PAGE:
Daily Archives: November 4, 2010

Secret services: a conspiracy against the public

 Note: I wrote this in 2004 for the IndividuaL Magazine (published Feb 2005 issue 40) . Since then the position has worsened with ever more restrictions on persona liberty and intrusion into our lives. Robert Henderson

Are  security  and intelligence  organisations such  as   Special Branch, MI5 and MI6 necessary or desirable? (For convenience’s sake I shall refer to such organisations  collectively as the security services ) They are   such an embedded part of our society that to question the   need for their existence would seem to most people as  nonsensical as asking why we have police. But that is no   more than the power of habit. Looked at with a cold eye  there is good reason to consider such services a political  threat to any society which wishes to maintain its  freedom   and at least a degree of democratic control over the elite,   and a positive practical danger  to any society  because   of the frequent unreliability of  intelligence,  through  incompetence,  deliberate subversion from within or “black”  operations by foreign intelligence organisations.

 Secrecy and democracy

 The obvious but often ignored truth  about  security and  intelligence work is that it has  a quality  which is  unambiguously incompatible with democracy. That quality is  secrecy.

 State secrecy eats away at democratic control. Unless an  electorate has the right to know what the state is doing in  any  aspect of its work,  unlimited  mischief can  be  perpetrated. Justice can be perverted, crimes commissioned,  treason committed, political policies subverted, elections manipulated and the lives of individuals maliciously ruined,  all with little chance of discovery and next to no chance of  prosecution even where the public does find out about the wrongdoing.

The most enraging document I have ever read is the Hansard  report of the Commons debate the day before war was declared  in 1914 and Britain entered the most disastrous conflict in  its and Europe’s history.

It is clear from Hansard that the grave and novel dangers  of entering into a war with modern technology  were well  understood by many MPs. Worse, the pathetic and repulsive  evasions of the Foreign Secretary, Sir Edward Grey, showed   that Parliament  and consequently the British  people had  been kept in the dark over the secret agreement between the  British and French Governments concluded around the time of  the Anglo-French entente (“Entente Cordiale” 1904),  which  obligated Britain to go to war if France was attacked. And  so off Britain went to the trenches for four long years,  ostensibly because of an 1839 treaty Britain had signed  guaranteeing Belgium’s sovereignty, but in reality because  the British elite of the time had committed itself to the  French  elite without any Parliamentary  oversight  or  agreement.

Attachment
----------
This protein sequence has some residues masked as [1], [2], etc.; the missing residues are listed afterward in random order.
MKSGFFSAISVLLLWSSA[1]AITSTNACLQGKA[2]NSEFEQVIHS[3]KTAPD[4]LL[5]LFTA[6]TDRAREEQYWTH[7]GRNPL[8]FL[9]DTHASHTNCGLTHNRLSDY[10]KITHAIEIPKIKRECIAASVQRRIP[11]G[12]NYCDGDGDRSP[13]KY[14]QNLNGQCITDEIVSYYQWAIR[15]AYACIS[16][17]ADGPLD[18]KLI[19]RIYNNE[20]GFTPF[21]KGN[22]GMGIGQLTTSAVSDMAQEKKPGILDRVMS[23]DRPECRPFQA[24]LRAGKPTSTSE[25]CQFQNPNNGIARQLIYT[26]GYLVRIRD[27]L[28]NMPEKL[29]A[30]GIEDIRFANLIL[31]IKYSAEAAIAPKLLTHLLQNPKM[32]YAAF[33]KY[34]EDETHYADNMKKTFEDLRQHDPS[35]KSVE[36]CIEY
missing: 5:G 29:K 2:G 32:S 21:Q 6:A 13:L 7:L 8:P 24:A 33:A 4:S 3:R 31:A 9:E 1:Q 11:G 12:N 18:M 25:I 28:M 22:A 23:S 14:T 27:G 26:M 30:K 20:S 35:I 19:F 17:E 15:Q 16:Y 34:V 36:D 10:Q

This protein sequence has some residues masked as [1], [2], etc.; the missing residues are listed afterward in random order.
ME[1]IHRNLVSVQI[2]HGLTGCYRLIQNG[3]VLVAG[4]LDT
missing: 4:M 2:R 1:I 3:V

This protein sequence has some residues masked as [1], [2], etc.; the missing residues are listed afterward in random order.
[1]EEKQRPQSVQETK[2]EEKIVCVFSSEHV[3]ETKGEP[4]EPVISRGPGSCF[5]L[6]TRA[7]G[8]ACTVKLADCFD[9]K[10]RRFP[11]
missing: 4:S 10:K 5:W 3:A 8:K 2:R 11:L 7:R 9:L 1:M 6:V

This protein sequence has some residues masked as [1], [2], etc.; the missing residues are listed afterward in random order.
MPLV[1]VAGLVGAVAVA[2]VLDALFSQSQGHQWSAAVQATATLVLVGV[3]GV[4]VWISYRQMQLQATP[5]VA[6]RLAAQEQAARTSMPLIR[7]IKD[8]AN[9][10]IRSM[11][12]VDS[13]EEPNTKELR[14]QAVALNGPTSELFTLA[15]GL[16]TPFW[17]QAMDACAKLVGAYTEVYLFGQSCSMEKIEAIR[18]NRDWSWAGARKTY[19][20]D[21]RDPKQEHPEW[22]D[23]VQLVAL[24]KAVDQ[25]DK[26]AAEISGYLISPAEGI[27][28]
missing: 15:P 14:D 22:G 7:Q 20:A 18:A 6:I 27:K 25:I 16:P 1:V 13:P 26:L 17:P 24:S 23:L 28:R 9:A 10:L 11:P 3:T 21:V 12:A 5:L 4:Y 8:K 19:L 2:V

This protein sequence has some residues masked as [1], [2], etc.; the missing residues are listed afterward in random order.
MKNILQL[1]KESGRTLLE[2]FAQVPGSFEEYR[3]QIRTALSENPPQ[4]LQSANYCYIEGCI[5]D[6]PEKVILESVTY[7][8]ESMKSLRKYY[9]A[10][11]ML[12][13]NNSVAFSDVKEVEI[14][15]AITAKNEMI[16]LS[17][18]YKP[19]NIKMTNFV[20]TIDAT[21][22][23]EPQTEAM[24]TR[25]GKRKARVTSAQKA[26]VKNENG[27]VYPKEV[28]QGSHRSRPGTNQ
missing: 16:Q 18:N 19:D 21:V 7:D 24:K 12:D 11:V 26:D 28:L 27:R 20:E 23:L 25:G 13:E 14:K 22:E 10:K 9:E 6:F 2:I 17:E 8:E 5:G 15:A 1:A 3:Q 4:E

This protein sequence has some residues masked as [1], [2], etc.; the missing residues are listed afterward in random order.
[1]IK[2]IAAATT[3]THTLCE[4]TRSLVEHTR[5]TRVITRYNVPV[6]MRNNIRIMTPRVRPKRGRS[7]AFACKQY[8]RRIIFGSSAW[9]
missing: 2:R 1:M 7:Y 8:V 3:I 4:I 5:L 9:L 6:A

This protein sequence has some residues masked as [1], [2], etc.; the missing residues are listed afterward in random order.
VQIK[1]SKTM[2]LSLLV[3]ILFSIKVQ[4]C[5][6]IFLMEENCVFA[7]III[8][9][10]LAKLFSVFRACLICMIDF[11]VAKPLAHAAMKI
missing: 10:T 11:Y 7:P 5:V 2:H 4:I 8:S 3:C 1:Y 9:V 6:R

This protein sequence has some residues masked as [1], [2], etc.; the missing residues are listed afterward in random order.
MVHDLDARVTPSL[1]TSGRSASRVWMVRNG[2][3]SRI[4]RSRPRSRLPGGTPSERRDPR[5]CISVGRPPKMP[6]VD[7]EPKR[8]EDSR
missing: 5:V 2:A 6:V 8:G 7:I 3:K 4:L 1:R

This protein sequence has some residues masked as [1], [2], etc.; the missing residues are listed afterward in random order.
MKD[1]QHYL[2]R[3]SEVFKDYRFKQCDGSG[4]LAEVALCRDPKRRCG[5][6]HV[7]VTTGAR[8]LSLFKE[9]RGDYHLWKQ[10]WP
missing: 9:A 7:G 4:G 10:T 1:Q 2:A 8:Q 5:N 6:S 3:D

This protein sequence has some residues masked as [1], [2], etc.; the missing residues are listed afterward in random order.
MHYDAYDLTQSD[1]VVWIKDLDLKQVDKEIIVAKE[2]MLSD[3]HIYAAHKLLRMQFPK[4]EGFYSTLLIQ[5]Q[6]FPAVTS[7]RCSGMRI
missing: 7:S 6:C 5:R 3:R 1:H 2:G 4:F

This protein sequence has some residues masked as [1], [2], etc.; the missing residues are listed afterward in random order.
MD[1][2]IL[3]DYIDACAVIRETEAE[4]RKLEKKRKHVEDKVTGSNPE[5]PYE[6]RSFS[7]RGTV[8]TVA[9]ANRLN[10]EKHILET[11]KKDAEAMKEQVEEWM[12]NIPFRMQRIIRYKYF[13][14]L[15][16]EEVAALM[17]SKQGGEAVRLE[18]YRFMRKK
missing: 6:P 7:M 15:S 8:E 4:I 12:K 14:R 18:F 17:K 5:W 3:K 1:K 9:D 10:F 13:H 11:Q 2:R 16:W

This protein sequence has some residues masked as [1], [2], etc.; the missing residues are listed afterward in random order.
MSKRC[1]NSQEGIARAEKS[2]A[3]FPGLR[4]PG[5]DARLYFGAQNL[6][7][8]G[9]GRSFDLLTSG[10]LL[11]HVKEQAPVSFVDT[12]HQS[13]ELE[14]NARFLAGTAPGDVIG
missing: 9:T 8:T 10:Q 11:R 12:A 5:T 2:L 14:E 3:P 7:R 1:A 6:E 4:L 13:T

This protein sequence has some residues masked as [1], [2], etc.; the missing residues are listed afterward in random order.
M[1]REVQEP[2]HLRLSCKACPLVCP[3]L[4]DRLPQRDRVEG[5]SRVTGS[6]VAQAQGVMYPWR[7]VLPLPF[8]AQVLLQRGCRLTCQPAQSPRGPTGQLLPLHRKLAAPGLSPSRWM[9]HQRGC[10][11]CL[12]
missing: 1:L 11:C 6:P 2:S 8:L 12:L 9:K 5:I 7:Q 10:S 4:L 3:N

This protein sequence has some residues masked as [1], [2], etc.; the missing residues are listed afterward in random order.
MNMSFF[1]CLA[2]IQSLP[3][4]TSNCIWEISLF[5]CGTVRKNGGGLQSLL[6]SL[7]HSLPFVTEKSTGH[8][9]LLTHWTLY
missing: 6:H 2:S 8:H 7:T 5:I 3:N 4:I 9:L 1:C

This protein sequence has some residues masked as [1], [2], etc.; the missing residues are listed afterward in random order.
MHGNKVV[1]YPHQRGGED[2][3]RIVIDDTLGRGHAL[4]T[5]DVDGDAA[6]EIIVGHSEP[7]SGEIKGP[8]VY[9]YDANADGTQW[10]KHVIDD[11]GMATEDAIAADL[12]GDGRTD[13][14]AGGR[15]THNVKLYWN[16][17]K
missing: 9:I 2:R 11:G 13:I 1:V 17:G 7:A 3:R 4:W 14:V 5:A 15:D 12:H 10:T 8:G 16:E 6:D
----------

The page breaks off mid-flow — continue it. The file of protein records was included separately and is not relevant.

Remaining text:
Democracy and openness of government go hand in hand. Free  expression and a free media are an integral part  of  democracy, but they can formally exist and yet be restricted   to the point where democratic control is effectively nil in some areas of politics because secrecy is successfully   practised by government, as it is in Britain. The security  services are the prime example of such a lack of control.

Who shall guard the guards?

This is a  question about elites which never  becomes  hackneyed because of its perpetual and pressing importance.  But there is a prior question in a country with  security  services,  namely,  who are the guards?  Are they the  politicians with the ostensible power or are they the  security services? Or are politicians and security services  locked in a ghastly mutually compromising and compromised  embrace? The ability of security forces to become a law unto  themselves is epitomised by the KGB, which ended up as a  state within a state.

The British government adopts the general line of “we never  make statements on matters effecting national security”. Ask  a question of a minister with security implications and he  will trot out the “we never comment” on security matters or  “we neither confirm nor deny whether X has or has not   happened”.

In effect, they are asking for a blank cheque from not only the general public but the vast majority of MPs.  This institutionalised secrecy undermines any attempt by  politicians outside the government (and probably most within  it) to control the security services. MI5 and MI6 are  in   theory  overseen  by a Commons Select  Committee  (the  Intelligence and Security Committee), but in reality they are  no more than a fig leaf of political oversight. Their   impotence is epitomised by their annual report, much of   which is not published for, yes you’ve guessed it, security  reasons.

The opportunities for blackmail

Rumour has it that the first person a newly installed PM  meets is the head of MI5 who provides him with a security file on each candidate for a position in the Government.  Whether this is the exact truth or not it must be close to  it, because government ministers have to have security  vetting and there is simply not time to conduct a thorough  investigation of would-be ministers in a new Government after  an election because a government must be formed immediately.    That implies that many, possibly all, MPs have an MI5 file  kept on them.

If MI5 holds such files, the opportunities for controlling  MPs through blackmail are unlimited. The Prime Minister of  the day can discipline any MP with an awkward past – and how  many people do not have the odd skeleton in the cupboard? – or smear both his own MPs and those of other  parties.

Even more frightening for democrats is the potential control  which security services can exert over politicians. If the  security  services hold data on  politicians they  can potentially  blackmail any politician. What  goes  for politicians goes in principle for any person. Any person may   be blackmailed, judges, policemen, mediafolk.